The General Store may soon be bustling again, thanks to a new layout for outdoor dining approved by the Select Board at its June 16 meeting. The General Store’s owner, Scott Hayward, submitted a diagram proposing an expansion of his outdoor dining area, and the Select Board gave him the go-ahead on that and the construction of a new patio.
Hayward’s diagram shows 11 picnic tables arranged at least 6 feet apart in the area between the General Store and the Congregational Church. He discussed tentative plans to install a stone patio over part of this area to accommodate the setup.
According to the written proposal, the dining area will be separated from the parking lot by a perimeter of ropes strung between planter baskets, and the parking lot itself will be used either for overflow seating, carhop service, or socially distanced community activities.
At night, Hayward proposes that the dining area be lit either by string lights or candles to allow diners to see their plates without creating light pollution for the neighbors, and there will be no amplified music. Protection from sun and rain would be added, since diners will not be allowed inside.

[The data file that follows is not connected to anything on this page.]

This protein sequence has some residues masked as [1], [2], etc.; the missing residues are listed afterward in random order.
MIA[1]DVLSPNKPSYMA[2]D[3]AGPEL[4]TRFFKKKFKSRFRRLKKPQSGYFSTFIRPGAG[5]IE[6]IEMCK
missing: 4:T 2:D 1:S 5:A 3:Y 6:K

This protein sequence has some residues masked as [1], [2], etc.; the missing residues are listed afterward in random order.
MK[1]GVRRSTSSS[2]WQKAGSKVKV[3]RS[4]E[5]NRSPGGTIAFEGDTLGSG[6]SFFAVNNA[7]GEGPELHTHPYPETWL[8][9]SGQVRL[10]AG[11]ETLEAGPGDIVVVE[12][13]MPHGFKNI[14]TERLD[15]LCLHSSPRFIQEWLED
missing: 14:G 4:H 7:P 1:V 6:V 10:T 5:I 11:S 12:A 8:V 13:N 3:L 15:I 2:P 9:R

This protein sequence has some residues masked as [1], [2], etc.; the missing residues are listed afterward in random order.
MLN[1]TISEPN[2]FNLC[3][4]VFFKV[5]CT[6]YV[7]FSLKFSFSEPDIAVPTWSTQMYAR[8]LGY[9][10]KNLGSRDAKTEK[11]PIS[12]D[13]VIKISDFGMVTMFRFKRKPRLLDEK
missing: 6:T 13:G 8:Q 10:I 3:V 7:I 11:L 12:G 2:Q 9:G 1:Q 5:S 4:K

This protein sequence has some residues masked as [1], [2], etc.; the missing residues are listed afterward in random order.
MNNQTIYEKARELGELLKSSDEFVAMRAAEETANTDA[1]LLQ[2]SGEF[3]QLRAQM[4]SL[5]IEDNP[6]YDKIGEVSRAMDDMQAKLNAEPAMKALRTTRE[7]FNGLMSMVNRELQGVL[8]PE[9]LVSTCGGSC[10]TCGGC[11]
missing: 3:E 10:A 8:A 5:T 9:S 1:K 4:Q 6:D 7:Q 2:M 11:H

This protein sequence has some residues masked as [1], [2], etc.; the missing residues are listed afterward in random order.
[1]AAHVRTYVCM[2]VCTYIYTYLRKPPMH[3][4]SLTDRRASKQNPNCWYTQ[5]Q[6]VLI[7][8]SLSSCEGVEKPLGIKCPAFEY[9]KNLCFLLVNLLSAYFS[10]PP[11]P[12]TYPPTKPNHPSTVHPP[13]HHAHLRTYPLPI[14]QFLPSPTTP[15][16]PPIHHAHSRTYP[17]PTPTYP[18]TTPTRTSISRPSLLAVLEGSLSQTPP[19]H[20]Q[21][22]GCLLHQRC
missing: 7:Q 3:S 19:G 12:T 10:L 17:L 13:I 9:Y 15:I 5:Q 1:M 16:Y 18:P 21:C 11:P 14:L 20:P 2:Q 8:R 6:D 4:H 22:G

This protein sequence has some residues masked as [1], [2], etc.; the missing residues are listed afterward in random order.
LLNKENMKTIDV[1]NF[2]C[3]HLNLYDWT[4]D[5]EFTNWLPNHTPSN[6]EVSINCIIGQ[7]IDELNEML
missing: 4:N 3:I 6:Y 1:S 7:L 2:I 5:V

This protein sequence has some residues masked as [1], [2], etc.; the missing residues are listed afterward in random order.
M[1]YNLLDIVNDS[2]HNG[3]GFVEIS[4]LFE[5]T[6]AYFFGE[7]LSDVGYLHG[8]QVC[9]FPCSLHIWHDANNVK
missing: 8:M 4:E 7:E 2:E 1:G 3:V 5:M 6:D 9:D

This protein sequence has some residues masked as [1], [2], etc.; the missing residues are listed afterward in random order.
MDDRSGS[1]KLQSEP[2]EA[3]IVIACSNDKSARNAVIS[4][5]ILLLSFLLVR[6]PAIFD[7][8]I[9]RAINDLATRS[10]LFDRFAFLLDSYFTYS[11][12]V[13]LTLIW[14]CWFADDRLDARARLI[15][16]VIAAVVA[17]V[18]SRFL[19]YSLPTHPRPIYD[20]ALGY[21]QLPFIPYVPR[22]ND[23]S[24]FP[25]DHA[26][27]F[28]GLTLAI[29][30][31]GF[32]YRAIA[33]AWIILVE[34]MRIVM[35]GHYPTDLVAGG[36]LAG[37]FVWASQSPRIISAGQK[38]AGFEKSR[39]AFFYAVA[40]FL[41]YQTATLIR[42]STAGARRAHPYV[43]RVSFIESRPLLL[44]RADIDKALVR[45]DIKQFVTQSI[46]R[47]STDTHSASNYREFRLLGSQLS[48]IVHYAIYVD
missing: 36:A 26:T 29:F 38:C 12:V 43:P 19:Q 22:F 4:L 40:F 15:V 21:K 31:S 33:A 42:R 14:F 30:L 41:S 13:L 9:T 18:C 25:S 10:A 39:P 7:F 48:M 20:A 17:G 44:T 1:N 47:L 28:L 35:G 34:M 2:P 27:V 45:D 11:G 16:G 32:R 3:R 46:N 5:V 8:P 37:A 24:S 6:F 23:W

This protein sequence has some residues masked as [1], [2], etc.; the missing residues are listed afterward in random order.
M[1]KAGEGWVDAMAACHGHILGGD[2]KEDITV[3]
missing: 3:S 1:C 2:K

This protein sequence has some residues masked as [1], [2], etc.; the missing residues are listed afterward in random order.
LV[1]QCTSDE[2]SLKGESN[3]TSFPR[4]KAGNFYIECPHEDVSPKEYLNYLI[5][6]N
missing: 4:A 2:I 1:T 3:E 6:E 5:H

Under the proposed setup, the kitchen would be outside as well, with grills manned by two chefs to accommodate the new menu and the expected patronage.
The dining system described in the proposal is is designed to provide diners a completely contactless experience. Customers will make a reservation online, which will be confirmed by staff. Orders can be made ahead of time or from a customer’s phone once seated.
Upon arrival, people would seat themselves at designated tables. Grill chefs would call out orders as they became ready, and customers would pick them up themselves at a pickup table. Cash payments would not be accepted, as all transactions would happen over the phone or online.
The policy would be strictly “no shirt, no shoes, no mask, no service,” though masks will be available for sale at the store. Once seated, patrons would be allowed to remove their masks.
Despite state guidelines allowing restaurants to resume limited indoor dining services as of June 22, Hayward does not have any plans to do so. He said in an email that he believed the store’s outdoor plan would be “safer and more commercially feasible than trying to dine inside with limited capacity.”
Hayward plans to eventually serve all three meals but may begin by offering only breakfast and lunch and adding dinner later on. He has permission from the Select Board to operate between the hours of 8 a.m. and 11 p.m. daily, with alcohol service from 10 a.m. to 10 p.m.